Although Instagram has a straight forward TOS and privacy settings, beyond that, there are no parental controls available. It would be awesome if they could implement a rating system for users and, at the very least, try to have more control over who sees what. Public users are also allowed to send private messages to other public users, unless they are blocked. And even if a user is set as “private,” someone can always take a screen shot of his or her post and repost it publicly. You wouldn’t believe the number of phone numbers I see on junior high and high school students’ private posts that have been shared. Also, Instagram allows a user to clear searches, so hiding the history is easy to do.


Conversation Starter:

It’s likely you and members of your family use Instagram. I realize that by sharing some of these “shortcuts,” it may open pandora’s box, so to speak. Maybe your kids would never think about searching for #sexy on Instagram. Then again, maybe they already have, or have clicked an innocent hashtag, or have been followed by an explicit account.

The real question here is do you know?

Instead of sheltering, open up to your kids and let them know you’re sharing this because you care about what they see online. You don’t have to give them an instruction book for how to find content they shouldn’t see, but by asking them questions, you can move forward in this conversation in a productive and appropriate way.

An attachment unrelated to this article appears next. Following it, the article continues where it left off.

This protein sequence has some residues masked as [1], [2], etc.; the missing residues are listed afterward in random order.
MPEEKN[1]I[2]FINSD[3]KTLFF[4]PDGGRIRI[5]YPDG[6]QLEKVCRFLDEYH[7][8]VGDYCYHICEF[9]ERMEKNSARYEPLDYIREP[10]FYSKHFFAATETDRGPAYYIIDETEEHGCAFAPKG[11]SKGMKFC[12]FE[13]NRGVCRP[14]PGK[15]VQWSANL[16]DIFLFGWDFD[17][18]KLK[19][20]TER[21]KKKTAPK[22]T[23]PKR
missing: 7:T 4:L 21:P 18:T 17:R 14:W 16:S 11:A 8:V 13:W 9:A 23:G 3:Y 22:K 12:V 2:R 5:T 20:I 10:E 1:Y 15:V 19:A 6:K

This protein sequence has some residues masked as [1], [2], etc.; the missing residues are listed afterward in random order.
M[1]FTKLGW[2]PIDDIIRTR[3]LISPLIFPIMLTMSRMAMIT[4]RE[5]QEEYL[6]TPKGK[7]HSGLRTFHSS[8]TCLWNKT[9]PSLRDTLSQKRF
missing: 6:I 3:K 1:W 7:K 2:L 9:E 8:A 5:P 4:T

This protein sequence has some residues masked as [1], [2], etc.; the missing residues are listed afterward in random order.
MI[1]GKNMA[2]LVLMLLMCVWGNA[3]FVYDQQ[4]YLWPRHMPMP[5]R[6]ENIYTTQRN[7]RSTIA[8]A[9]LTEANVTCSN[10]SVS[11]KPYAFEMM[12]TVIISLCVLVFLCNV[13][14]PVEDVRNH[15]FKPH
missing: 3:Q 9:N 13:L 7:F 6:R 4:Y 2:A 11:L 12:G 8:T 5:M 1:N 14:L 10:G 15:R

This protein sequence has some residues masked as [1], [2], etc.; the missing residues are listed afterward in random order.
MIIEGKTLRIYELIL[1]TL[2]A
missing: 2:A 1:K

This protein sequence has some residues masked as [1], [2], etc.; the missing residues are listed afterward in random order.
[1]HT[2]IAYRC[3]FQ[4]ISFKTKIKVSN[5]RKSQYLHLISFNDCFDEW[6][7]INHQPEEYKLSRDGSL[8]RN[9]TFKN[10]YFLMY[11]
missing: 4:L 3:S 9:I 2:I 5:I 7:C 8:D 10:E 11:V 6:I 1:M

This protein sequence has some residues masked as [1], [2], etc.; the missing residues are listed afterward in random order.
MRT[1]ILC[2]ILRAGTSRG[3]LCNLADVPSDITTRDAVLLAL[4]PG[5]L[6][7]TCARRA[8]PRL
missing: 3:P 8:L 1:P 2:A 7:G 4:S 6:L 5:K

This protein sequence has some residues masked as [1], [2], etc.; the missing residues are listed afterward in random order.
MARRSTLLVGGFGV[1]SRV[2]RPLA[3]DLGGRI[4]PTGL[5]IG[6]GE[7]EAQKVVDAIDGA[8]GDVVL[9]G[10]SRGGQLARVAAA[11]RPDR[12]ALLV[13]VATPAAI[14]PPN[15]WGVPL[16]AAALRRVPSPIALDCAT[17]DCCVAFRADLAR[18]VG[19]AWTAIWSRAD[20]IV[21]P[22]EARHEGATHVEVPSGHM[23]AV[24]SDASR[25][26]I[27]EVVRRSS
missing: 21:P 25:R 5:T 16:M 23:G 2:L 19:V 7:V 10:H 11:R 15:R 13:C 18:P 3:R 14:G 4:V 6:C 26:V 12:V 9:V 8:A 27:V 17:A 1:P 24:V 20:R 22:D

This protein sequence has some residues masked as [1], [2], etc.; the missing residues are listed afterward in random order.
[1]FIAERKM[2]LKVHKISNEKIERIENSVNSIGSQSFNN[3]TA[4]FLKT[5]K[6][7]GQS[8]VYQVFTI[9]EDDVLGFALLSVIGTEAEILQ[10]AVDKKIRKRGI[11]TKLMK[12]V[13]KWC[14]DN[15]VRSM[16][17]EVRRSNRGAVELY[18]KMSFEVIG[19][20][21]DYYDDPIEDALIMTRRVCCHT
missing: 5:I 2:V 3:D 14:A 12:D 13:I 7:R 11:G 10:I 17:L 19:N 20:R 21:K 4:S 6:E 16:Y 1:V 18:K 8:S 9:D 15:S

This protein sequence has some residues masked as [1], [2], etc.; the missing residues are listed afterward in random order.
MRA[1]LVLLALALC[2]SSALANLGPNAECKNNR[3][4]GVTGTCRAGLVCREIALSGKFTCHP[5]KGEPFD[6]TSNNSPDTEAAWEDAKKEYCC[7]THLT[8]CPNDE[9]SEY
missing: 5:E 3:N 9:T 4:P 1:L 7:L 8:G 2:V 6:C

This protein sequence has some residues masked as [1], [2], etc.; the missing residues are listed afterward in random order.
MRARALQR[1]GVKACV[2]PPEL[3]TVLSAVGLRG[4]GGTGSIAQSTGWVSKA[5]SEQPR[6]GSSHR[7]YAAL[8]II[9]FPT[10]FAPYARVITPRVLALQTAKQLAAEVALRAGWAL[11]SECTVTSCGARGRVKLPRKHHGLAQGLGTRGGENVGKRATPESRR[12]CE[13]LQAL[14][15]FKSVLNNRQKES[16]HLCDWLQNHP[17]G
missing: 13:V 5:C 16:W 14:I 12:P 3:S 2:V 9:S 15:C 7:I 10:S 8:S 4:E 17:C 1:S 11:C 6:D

• Do you use Instagram? What do you like about it? What don’t you like?
  • Is your account set to private? Who follows you? Who do you follow? Why?
  • What are some funny things you’ve seen on Instagram? Have you ever seen anything inappropriate? (Note: if they answer yes, don’t freak out. Engage them!)
  • Do you know how to report things that shouldn’t be on Instagram?
  • Tell me what you know about hashtags…how do people use them?

Educating, Encouraging and Equipping Parents

5ThingsMedNervous about talking to your kids about sex? Anxiety over having “the talk” often means we avoid it as long as we can. While we’re waiting, our kids are getting their questions answered and their perceptions of sex and sexuality formed elsewhere–through online searches and a daily diet of mainstream and social media that may shock you. In this immensely practical and well-researched book, Anne Marie Miller:

  • order-nowEquips parents to take control of the narrative their children are receiving about sex.